All posts tagged: 1913

Rate the Dress: Poiret Negligee of 1913

Last week I gave you a double Rate the Dress, with a fantastical winter scene and two different outfits to Rate.  Overall you liked the outfits but thought some of the details were a bit silly.  The detail that all liked was the military frogging on the brunettes jacket, and she rated an impressive 9.2 out of 10, leaving poor blondie with her miss-matched skirt to trail at 7.7 out of 10.  Gentlemen may prefer blonds, but costume enthusiasts don’t always think they are best dressed! If you follow me on Facebook you’ll know my opinion of this week’s Rate the Dress, but I couldn’t resist posting it here.  It’s so very festive, and perfect for the upcoming Bi/Tri/Quadri/Quin/Sex/Septi/Octo/Nona/Centennial Challenge coming up in the Historical Sew Fortnightly. Festive isn’t always good though.  Sometimes festive can look like a bad costume.  And certainly not everyone likes bright yellow.  Even at the height of Poiret’s popularity he was sometimes accused of sacrificing taste for shock value.  Has this garment strayed into tacky, or does it manage the balance of …

Rate the Dress: Blue and Green in 1913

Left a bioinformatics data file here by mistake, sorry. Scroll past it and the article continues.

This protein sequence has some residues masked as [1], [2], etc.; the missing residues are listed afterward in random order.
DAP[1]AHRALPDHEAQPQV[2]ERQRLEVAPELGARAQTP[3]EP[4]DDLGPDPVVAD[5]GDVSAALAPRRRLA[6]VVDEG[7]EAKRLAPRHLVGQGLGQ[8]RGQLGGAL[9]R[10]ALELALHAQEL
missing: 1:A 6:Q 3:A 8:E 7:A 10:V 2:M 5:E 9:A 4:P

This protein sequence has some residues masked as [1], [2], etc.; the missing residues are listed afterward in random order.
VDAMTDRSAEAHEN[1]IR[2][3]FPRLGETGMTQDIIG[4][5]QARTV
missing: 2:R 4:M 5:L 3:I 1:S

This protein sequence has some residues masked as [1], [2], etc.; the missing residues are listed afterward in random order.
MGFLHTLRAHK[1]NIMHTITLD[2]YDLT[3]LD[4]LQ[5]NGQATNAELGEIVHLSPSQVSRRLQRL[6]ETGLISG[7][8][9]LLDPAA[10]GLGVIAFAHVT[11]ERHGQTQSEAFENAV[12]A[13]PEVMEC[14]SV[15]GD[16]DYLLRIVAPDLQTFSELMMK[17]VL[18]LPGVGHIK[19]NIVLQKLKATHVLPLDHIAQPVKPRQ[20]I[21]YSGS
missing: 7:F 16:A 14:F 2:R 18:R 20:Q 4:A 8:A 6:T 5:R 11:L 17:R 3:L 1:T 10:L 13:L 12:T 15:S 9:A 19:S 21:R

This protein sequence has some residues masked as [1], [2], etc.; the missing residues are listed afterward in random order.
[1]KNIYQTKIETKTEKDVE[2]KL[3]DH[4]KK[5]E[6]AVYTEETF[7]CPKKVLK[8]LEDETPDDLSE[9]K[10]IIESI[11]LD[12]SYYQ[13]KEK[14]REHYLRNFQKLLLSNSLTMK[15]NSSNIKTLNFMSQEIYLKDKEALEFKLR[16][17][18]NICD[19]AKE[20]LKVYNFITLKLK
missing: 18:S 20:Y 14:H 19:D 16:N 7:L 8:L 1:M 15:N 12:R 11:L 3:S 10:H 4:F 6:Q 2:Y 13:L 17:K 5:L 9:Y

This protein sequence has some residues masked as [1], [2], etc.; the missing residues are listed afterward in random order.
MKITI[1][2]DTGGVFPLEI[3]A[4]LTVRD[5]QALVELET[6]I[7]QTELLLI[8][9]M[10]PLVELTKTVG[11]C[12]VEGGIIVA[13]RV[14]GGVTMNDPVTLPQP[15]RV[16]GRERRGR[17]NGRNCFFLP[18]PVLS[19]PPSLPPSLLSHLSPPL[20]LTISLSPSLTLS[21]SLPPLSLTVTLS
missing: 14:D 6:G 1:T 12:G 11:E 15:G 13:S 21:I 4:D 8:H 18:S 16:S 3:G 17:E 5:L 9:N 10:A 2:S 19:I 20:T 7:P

Last week’s striped 1680s frock did very well indeed, with most of you loving it.  It rated an impressive round 9 out of 10, missing out on a perfect score because of her awkward headscarf (hey a girl’s got to keep her hair tidy in the wind!) and the fringing.  I’m clearly not the only one who doesn’t like fringe. I have no idea what last weeks frock has to do with this weeks frock.  I could get really convoluted and say something about from stripes to dots, or your liking the classic ‘go together’ red, white, and blue, but what do you think of the classic no-no of blue and green etc, etc.  In reality though, I wanted to post the 17th century dress, and now I want to post this one.  That is it. But now that I’ve mentioned it, this week’s dress is indeed in blue and green.  Clearly Jeanne Hallee and the wearer didn’t think that the colours needed ‘something in between’, or the wearer wasn’t afraid to be a fool, or …